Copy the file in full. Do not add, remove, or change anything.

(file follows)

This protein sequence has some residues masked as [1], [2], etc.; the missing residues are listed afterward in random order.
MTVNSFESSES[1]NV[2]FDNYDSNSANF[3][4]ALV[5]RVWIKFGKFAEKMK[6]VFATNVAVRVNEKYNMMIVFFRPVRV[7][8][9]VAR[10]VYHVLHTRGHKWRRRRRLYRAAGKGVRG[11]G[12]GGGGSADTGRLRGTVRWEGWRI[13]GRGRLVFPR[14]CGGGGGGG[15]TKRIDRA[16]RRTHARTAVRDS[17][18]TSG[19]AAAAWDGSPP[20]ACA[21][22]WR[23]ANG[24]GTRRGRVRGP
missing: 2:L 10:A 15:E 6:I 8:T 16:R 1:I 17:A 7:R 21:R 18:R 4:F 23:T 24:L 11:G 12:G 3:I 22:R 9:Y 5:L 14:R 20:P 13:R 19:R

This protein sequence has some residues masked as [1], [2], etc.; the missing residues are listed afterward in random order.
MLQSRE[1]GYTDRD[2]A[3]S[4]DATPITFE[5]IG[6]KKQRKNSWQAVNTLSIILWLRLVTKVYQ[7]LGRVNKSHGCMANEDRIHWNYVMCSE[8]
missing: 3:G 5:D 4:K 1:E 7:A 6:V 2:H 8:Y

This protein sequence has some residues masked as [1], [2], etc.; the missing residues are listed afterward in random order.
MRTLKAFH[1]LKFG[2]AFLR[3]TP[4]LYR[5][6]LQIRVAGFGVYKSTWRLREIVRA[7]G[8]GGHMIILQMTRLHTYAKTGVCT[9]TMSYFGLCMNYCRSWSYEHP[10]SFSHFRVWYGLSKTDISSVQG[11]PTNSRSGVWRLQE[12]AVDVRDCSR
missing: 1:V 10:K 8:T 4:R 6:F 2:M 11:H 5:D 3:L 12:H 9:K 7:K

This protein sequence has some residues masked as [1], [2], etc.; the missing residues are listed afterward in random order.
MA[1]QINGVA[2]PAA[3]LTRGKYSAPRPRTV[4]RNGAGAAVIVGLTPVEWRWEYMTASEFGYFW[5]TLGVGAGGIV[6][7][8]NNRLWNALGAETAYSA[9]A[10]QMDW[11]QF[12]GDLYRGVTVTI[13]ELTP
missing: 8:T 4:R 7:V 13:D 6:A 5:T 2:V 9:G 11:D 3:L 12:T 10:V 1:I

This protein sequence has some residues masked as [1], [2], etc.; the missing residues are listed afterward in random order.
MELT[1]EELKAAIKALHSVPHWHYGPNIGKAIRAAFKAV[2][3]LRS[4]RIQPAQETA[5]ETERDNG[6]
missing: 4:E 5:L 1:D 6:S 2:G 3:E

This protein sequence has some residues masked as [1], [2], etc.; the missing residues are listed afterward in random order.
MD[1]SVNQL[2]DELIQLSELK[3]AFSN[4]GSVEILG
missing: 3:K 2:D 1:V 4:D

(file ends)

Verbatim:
This protein sequence has some residues masked as [1], [2], etc.; the missing residues are listed afterward in random order.
MTVNSFESSES[1]NV[2]FDNYDSNSANF[3][4]ALV[5]RVWIKFGKFAEKMK[6]VFATNVAVRVNEKYNMMIVFFRPVRV[7][8][9]VAR[10]VYHVLHTRGHKWRRRRRLYRAAGKGVRG[11]G[12]GGGGSADTGRLRGTVRWEGWRI[13]GRGRLVFPR[14]CGGGGGGG[15]TKRIDRA[16]RRTHARTAVRDS[17][18]TSG[19]AAAAWDGSPP[20]ACA[21][22]WR[23]ANG[24]GTRRGRVRGP
missing: 2:L 10:A 15:E 6:I 8:T 16:R 1:I 17:A 7:R 21:R 18:R 4:F 23:T 24:L 11:G 12:G 3:I 22:R 9:Y 5:L 14:R 20:P 13:R 19:R

This protein sequence has some residues masked as [1], [2], etc.; the missing residues are listed afterward in random order.
MLQSRE[1]GYTDRD[2]A[3]S[4]DATPITFE[5]IG[6]KKQRKNSWQAVNTLSIILWLRLVTKVYQ[7]LGRVNKSHGCMANEDRIHWNYVMCSE[8]
missing: 3:G 5:D 4:K 1:E 7:A 6:V 2:H 8:Y

This protein sequence has some residues masked as [1], [2], etc.; the missing residues are listed afterward in random order.
MRTLKAFH[1]LKFG[2]AFLR[3]TP[4]LYR[5][6]LQIRVAGFGVYKSTWRLREIVRA[7]G[8]GGHMIILQMTRLHTYAKTGVCT[9]TMSYFGLCMNYCRSWSYEHP[10]SFSHFRVWYGLSKTDISSVQG[11]PTNSRSGVWRLQE[12]AVDVRDCSR
missing: 1:V 10:K 8:T 4:R 6:F 2:M 11:H 5:D 3:L 12:H 9:K 7:K

This protein sequence has some residues masked as [1], [2], etc.; the missing residues are listed afterward in random order.
MA[1]QINGVA[2]PAA[3]LTRGKYSAPRPRTV[4]RNGAGAAVIVGLTPVEWRWEYMTASEFGYFW[5]TLGVGAGGIV[6][7][8]NNRLWNALGAETAYSA[9]A[10]QMDW[11]QF[12]GDLYRGVTVTI[13]ELTP
missing: 8:T 4:R 7:V 13:D 6:A 5:T 2:V 9:G 11:D 3:L 12:T 10:V 1:I

This protein sequence has some residues masked as [1], [2], etc.; the missing residues are listed afterward in random order.
MELT[1]EELKAAIKALHSVPHWHYGPNIGKAIRAAFKAV[2][3]LRS[4]RIQPAQETA[5]ETERDNG[6]
missing: 4:E 5:L 1:D 6:S 2:G 3:E

This protein sequence has some residues masked as [1], [2], etc.; the missing residues are listed afterward in random order.
MD[1]SVNQL[2]DELIQLSELK[3]AFSN[4]GSVEILG
missing: 3:K 2:D 1:V 4:D